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Building an in-ground pool can be a rewarding experience, and less daunting than you first imagine.  Swimming pools today are manufactured from a variety of materials, and (some) are engineered to be almost easy to install. We will not cover building a concrete pool because a homeowner generally will not be able to install a concrete pool as it requires knowledge and tools beyond the scope of most homeowners. Our project is a vinyl liner pool with cement bottom and structural

plastic walls. The walls of today's pools are made of various materials that are assembled  like a giant erector set. The pool manufacturers make the sides from aluminum, galvanized steel, plastic, and fiberglass. All of these materials are acceptable.


Step 1:
  Determine the answer to a variety of questions before you start. (Click here for a discussion of these points and others)

  • Pool location.
  • How much fall the land has within the pool area.
  • How deep you want your diving end to be.
  • How high out of the ground the finished pool deck be.
  • Local building code and permit requirements.

Step 2:  Mark off the outline of the pool with stakes and string so that you can do fine tuning of final pool placement. Call for underground utilities to be marked (free service) so that you will not dig or trench through a buried cable or line. Secure your building permit. Determine supplier of pool and purchase pool kit, liner, Portland cement, vermiculite and all necessary supplies such as sliding board, pool vacuum etc. (These will be covered later)

Step 3: On the big day...start digging in the deep end.  The pattern of the dig follows the diagram below. (which is a top, side and end view of the pool) 

Step 4:  The pool kit you purchase will provide the measurements for the final size of the pool bottom and sides.  You will aim to over dig the sides of the pool approximately 24" bigger than your outline marked on the ground when you started. This provides working room for the panels, room for the panel braces shown in the picture to the right, and is where the concrete footer is poured that holds the bottom of the panel and panel braces.  

 

Note:  Our project in the photographs is a 6' deep Grecian style pool which has clipped corners. This changes the deep end bottom shape from that shown in our rectangular pool drawings above.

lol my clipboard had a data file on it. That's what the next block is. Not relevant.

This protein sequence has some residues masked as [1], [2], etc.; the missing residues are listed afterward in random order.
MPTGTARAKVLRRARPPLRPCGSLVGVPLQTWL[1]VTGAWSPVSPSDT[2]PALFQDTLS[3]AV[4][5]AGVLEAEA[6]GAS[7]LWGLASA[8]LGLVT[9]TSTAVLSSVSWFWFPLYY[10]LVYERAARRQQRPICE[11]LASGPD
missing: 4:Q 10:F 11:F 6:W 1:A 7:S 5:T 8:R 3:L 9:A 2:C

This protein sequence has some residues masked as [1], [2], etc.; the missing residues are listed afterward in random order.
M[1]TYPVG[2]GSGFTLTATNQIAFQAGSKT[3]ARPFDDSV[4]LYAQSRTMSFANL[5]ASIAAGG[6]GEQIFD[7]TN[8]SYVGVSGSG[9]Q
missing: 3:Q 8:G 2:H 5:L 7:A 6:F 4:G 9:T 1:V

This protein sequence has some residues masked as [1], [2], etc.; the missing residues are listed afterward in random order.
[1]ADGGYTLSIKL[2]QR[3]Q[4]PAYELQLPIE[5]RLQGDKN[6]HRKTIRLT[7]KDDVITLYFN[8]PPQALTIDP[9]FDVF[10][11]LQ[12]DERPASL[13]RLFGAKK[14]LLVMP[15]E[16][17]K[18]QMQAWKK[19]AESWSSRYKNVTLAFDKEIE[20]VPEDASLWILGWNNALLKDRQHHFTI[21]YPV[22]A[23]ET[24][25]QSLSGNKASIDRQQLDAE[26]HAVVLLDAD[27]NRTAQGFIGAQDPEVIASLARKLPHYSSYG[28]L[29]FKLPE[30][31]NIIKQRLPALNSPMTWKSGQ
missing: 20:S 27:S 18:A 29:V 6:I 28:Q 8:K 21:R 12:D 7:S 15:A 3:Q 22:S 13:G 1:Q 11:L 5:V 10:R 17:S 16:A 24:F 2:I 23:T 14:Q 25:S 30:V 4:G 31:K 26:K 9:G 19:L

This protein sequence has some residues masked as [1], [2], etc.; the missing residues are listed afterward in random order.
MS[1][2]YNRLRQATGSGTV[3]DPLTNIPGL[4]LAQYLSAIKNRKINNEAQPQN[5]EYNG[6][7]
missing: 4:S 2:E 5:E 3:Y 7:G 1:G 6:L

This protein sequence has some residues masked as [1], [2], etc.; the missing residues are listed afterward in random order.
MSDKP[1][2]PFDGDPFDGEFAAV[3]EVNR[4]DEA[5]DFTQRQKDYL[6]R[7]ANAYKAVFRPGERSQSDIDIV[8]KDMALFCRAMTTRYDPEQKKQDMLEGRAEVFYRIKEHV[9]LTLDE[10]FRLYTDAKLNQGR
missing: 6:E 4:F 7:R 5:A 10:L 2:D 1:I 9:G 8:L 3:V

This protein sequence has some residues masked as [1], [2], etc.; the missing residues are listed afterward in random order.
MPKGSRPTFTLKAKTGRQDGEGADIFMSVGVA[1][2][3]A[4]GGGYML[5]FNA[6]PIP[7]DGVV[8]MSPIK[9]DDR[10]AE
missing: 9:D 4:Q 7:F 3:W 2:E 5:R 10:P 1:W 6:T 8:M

You will dig down 42" for the pool walls and shallow end depth. The deep end is further excavated as shown in the picture on left. There is a 2' wide shelf outside the deep end as shown in both the picture and the drawing above it. The pool walls sit on the edge of this shelf and are held in place by 24" rebar stakes driven through the bottom.

After excavation is complete it is time to clean up the rough excavation and start assembling and placing the panels.  Clean up the rough edges and make the 42" shelf and shallow end level and straight using a transit/builders level, and tape measure. Make sure the shelf and shallow end bottom are level and flat, as this is what the panels will sit on. If this shelf and pool bottom are 1" out of level, then your final pool will be 1" out when you are finished. 

Step 5: Install panels.  Use 2' long, 1/2" thick rebar as stakes through bottom of panels into ground to hold panels in place.  Use spikes and string to make outline of pool for guide in assembling panels.

Step9: While preparing the bottom in step 8, also dig out for the bottom drain in the center of the deep end diving well as shown in various pictures. Make the drain box 2" above the excavation level of the soil.

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Step 6: After your satisfied the pool panels are level (you can shim up low spots with pieces of brick or block) then run string along the top of straight runs and adjust wall braces to make the top straight.

Step 7:  Cut and install coping.  This also helps keep long runs of wall straight.  See our advice on coping in our discussion mentioned earlier.

Step 8: Prepare bottom for cement mix.  Run strings along all bottom angle lines in the dirt as shown in photo above. Place the strings on large nails or spikes in the soil, following the final measurements you want your pool bottom to be. (these are the liner measurements provided by the pool kit supplier.)  Now make sure there is 2" space below these strings.  This is for the 2" of cement mixture you will be adding to make the bottom.

 

 

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